Candlelight unites school to celebrate the holidays


Dan Poag

Orchestra accompanies Boy Choir’s performance of “Carol of the Star.”

Abigail Poag and Laney Chang

Their faces lit by flickering candles, hundreds of people grew silent as the first strains of organ music sounded across the church. 

On the evening of Dec. 10, family, faculty and friends packed into St. John the Divine Church for Candlelight, an annual holiday service comprised of choral and orchestral performances as well as readings and speeches. Although Candlelight is traditionally held on a Thursday, administration moved this year’s service to a Sunday to accommodate the scheduling problems created by Hurricane Harvey. This schedule shift came with other changes to the school calendar, including the cancellation of midterms. 

“This year, I wasn’t focused on midterms, so it was better for me because I could actually enjoy Candlelight,” sophomore violist and Les Chanteuse member Claire Huff said. “With everything that’s happened this year, it worked out really well.”

Biology teacher Douglas Elliott, whose sons (‘08 and ‘11) participated in both Boy Choir and Chorale, attended Candlelight to watch his students perform.

“I always make a point to go see some Athletics and Fine Arts events because I don’t want to forget about important things in [a student’s] world,” Elliott said.

Choirs from all three divisions performed time-honored classics like “Wonderful Peace,” “Wexford Carol” and “Do You Hear What I Hear?”

“There’s a lot of beautiful Christmas music out there,” choral director Scott Bonasso said. “The directors all take great care for their programming for this concert, and their ensembles always put their best foot forward.”

In addition to performing two solo pieces, the Upper School orchestras accompanied Boy Choir in “Carol of the Star,” Chorale in “Christmas Day” and the Upper School choirs and faculty in “Night of Silence.”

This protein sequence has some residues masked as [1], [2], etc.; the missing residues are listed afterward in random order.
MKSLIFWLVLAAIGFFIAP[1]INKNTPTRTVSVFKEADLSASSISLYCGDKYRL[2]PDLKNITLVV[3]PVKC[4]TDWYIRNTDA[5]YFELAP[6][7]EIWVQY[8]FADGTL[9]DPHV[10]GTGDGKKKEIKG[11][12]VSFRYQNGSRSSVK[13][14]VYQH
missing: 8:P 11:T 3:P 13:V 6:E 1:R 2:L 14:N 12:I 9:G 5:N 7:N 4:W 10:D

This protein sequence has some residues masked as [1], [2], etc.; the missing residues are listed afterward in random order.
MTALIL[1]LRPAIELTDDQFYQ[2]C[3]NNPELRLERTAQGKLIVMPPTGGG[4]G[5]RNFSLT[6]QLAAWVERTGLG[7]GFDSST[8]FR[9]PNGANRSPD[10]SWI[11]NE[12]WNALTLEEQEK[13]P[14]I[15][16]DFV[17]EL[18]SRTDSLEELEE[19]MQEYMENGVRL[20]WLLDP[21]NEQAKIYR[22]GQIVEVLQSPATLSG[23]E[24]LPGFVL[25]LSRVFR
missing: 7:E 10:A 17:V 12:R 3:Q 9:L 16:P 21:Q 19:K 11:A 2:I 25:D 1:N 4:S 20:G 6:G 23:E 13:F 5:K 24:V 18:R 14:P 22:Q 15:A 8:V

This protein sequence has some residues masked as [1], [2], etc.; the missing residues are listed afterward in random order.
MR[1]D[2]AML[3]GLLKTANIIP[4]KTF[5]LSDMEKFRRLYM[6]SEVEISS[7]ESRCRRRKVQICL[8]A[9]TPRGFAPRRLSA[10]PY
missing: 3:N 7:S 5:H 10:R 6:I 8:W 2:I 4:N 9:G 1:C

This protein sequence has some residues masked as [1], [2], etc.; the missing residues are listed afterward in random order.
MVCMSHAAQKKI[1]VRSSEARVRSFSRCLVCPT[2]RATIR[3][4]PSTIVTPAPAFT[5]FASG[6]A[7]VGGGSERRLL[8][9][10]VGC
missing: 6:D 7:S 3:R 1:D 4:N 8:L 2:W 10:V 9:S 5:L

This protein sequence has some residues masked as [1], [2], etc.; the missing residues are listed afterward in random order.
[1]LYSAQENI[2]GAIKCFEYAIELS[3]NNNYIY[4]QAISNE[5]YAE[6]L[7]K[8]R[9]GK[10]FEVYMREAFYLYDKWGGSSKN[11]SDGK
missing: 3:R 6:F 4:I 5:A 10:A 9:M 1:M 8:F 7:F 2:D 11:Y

“Mr. Bonasso does a good job of picking pieces that [the orchestras and choirs] work together well in,” Cantatores and Les Chantueses director Brendan Emig said. 

Between each ensemble piece, the congregation sang hymns like “O Come, All Ye Faithful” and “Hark, the Herald Angels Sing.” Although these breaks allowed the performers a chance to transition, the orchestra members were forced to sight-read the hymns.

“Last year, I thought it would be hard to sight-read [the hymns], but this year, I was less alarmed about it,” sophomore bassist Aidan Aguilar said.

For students who participate in both orchestra and choir, the service was packed with transitions between the ensembles. Some of the students performing double-duty enjoyed this added dimension to Candlelight.

“It’s fun to know that I’m a big part of Candlelight; being in both orchestra and choir puts me in a lot of songs,” Huff said. “I felt really accomplished afterwards because we’ve been practicing for a long time, so I liked how much I got to participate.”

Bonasso appreciates Candlelight’s ability to unite performers and audience alike.

“[Candlelight] is one of the few times that the entire school community gets together to celebrate as a family,” Bonasso said. “In a way, this is the St. John’s family celebrating the holidays together.”